Jul 27, 2017

Fujichrome Velvia 50, Part 1

I shot up a bunch of Fujichrome Velvia 50 in the summer of 2016, and just recently got it developed. Luckily, it stayed in the freezer in the year or so in between, so hopefully we were able to stave off any film degradation. I'll be posting more in the coming weeks.
Gulch at Twin Rocks, Wallula Gap. Warming polarizer used. 

Hat Rock, the first Columbia River landmark noted in the Lewis and Clark journals. Interestingly, they didn't mention how awesome the light was for taking photos at this location. 

Bridge at Hat Rock. 

Classic view of Hat Rock taken from the pond below. Fortuitous clouds that evening. 

Jul 21, 2017

Cemetery Series: Craige Cemetery in Lomography Purple

Please see my first post for details on my Cemetery Series.

I spent a day traveling to and shooting Craige Cemetery in rural Southeastern Washington, just a few miles from the borders of both Oregon and Idaho. Although I shot a few different films, Lomography Purple (the newer stuff) seemed to be a good choice due to how green this place was. I had Blue Moon Camera and Machine develop the film, but I scanned it on my Epson v500.  I'm not sure if I got 100% of what the film is supposed to look like, but hopefully it got close. This is obviously a film with a different color pallet, so I wouldn't use it all the time, but in certain situations it makes for a nice effect. I do have a couple more rolls of it I'm going to shoot this summer.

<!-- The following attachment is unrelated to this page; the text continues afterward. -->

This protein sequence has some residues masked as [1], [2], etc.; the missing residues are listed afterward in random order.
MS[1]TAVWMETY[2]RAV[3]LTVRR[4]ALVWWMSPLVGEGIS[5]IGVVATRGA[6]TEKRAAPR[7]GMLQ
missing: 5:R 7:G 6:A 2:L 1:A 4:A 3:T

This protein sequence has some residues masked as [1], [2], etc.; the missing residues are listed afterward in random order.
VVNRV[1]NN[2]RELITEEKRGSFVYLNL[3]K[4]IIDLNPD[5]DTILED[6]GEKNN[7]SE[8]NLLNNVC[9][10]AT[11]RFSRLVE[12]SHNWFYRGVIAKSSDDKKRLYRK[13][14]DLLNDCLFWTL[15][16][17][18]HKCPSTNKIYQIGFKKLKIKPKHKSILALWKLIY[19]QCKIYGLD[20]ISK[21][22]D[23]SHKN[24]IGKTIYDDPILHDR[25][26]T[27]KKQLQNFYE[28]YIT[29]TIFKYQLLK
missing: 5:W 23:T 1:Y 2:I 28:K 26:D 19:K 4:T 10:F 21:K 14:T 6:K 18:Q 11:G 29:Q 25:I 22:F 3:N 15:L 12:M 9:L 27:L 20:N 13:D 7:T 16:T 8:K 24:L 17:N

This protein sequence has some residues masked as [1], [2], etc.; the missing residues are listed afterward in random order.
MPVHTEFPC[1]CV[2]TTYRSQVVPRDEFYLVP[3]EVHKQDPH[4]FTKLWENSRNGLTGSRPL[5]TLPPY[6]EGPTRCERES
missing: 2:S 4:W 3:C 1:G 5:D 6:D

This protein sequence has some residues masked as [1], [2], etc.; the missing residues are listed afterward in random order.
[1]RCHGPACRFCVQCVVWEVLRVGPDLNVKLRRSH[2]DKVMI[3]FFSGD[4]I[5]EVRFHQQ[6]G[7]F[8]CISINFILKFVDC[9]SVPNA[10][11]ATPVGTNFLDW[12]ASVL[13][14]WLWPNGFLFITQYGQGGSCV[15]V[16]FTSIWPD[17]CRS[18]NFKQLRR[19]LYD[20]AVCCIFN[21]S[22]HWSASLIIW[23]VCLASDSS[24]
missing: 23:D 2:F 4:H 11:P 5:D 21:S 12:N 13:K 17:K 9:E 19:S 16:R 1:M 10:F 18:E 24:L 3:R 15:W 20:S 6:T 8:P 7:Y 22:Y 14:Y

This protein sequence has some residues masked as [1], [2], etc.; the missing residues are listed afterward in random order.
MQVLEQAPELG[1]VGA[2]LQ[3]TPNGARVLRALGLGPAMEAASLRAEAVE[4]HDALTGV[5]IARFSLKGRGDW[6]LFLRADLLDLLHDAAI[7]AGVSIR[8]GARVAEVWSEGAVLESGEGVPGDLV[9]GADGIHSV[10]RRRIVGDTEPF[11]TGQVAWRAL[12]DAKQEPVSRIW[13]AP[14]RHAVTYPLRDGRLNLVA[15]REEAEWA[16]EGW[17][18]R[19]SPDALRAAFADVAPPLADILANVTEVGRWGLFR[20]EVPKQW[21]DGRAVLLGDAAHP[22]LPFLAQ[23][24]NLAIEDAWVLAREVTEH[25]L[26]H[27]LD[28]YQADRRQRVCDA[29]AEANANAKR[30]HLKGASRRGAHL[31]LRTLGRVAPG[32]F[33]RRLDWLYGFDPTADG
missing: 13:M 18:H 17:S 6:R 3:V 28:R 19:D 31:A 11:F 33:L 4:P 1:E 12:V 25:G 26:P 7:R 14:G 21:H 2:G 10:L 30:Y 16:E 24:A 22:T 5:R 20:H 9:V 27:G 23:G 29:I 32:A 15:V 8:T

Located in a higher elevation in SE Washington, near the Blue Mountains, this cemetery was quite green and even had some wildflowers when I was here in early July. 

Lomo Purple is supposed to turn green vegetation to purple and blue skies to a turquoise. 

I tried to coax her out of the shadows, but she just stood there for about 10 minutes before heading down the hill toward a little ravine behind her. 

I don't know how much maintenance is done here, but there are occasional visitors who pay their respects.

Jul 15, 2017

Cemetery Series: Finland Cemetery

Rural cemeteries often tell intriguing stories about the past. For many, their final resting place just reflects who they were and what they did in life. For instance, the small, ordinary headstone at the far edge of the graveyard, the one you have to be looking for to see. Or the prominent, patriarchal dual site of a husband and wife who spent their entire lives together, obviously prosperous and well loved, and surrounded by their offspring. Or a single date etched on a featureless marker, nearly eroded now after perhaps a century. I am embarking on a project to visit these memorials and document their condition on film.

My first location is the Finland Cemetery located just up a gravel road from the Greasewood Finnish Apostolic Church in rural NE Oregon. It is surrounded by wheat fields and is enclosed by a fence. Although overgrown with weeds, an attempt has been made to maintain a map of the headstones at the gate. I may revisit this location at a future date and capture it in the morning with the light hitting the front of the cemetery.

These photos were taken on 35mm Ilford PanF+ and developed in Rodinal 1:50 for 11 minutes.